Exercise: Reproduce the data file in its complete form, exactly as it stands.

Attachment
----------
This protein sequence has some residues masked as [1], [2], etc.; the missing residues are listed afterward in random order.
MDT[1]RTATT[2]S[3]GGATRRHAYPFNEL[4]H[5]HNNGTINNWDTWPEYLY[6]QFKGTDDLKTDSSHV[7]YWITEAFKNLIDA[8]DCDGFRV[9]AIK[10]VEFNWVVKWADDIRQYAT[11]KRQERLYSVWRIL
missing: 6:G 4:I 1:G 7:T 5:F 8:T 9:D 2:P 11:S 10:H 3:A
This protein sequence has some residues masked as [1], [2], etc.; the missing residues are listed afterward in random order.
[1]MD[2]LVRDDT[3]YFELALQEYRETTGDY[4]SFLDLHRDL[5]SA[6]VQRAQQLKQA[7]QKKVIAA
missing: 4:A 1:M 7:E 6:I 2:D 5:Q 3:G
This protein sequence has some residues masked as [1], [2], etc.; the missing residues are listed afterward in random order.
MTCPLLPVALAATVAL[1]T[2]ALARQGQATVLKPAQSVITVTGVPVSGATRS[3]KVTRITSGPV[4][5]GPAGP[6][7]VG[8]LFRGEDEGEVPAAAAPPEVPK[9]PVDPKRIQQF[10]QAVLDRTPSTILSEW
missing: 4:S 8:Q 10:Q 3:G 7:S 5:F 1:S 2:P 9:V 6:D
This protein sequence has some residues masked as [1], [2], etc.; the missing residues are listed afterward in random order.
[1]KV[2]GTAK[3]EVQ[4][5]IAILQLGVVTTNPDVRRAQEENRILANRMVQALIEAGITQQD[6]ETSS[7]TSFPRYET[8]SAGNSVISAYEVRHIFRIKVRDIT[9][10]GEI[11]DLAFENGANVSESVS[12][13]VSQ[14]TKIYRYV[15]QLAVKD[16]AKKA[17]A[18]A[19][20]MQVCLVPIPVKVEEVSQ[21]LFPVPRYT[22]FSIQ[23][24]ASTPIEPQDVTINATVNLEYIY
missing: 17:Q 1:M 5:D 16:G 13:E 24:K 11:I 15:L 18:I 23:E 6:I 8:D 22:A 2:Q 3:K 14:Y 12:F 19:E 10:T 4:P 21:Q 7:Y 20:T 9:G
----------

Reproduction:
This protein sequence has some residues masked as [1], [2], etc.; the missing residues are listed afterward in random order.
MDT[1]RTATT[2]S[3]GGATRRHAYPFNEL[4]H[5]HNNGTINNWDTWPEYLY[6]QFKGTDDLKTDSSHV[7]YWITEAFKNLIDA[8]DCDGFRV[9]AIK[10]VEFNWVVKWADDIRQYAT[11]KRQERLYSVWRIL
missing: 6:G 4:I 1:G 7:T 5:F 8:T 9:D 2:P 11:S 10:H 3:A
This protein sequence has some residues masked as [1], [2], etc.; the missing residues are listed afterward in random order.
[1]MD[2]LVRDDT[3]YFELALQEYRETTGDY[4]SFLDLHRDL[5]SA[6]VQRAQQLKQA[7]QKKVIAA
missing: 4:A 1:M 7:E 6:I 2:D 5:Q 3:G
This protein sequence has some residues masked as [1], [2], etc.; the missing residues are listed afterward in random order.
MTCPLLPVALAATVAL[1]T[2]ALARQGQATVLKPAQSVITVTGVPVSGATRS[3]KVTRITSGPV[4][5]GPAGP[6][7]VG[8]LFRGEDEGEVPAAAAPPEVPK[9]PVDPKRIQQF[10]QAVLDRTPSTILSEW
missing: 4:S 8:Q 10:Q 3:G 7:S 5:F 1:S 2:P 9:V 6:D
This protein sequence has some residues masked as [1], [2], etc.; the missing residues are listed afterward in random order.
[1]KV[2]GTAK[3]EVQ[4][5]IAILQLGVVTTNPDVRRAQEENRILANRMVQALIEAGITQQD[6]ETSS[7]TSFPRYET[8]SAGNSVISAYEVRHIFRIKVRDIT[9][10]GEI[11]DLAFENGANVSESVS[12][13]VSQ[14]TKIYRYV[15]QLAVKD[16]AKKA[17]A[18]A[19][20]MQVCLVPIPVKVEEVSQ[21]LFPVPRYT[22]FSIQ[23][24]ASTPIEPQDVTINATVNLEYIY
missing: 17:Q 1:M 5:D 16:G 13:E 24:K 11:I 15:L 18:I 23:E 6:I 8:D 22:A 2:Q 3:K 14:Y 12:F 19:E 10:T 4:P 21:Q 7:Y 20:T 9:G